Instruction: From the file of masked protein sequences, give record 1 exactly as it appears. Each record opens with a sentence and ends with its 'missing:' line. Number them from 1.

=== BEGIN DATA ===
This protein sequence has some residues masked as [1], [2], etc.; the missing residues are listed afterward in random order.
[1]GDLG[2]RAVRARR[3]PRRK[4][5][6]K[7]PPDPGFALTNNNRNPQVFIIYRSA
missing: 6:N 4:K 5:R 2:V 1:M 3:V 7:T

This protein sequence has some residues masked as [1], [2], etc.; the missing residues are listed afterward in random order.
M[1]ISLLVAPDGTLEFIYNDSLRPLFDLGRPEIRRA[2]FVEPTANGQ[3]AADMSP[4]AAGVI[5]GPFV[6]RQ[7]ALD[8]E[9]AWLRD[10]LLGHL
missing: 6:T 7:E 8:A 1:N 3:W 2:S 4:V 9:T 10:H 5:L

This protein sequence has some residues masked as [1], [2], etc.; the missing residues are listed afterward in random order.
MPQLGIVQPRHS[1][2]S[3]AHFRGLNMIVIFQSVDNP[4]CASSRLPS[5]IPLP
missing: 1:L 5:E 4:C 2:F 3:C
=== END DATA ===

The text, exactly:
This protein sequence has some residues masked as [1], [2], etc.; the missing residues are listed afterward in random order.
[1]GDLG[2]RAVRARR[3]PRRK[4][5][6]K[7]PPDPGFALTNNNRNPQVFIIYRSA
missing: 6:N 4:K 5:R 2:V 1:M 3:V 7:T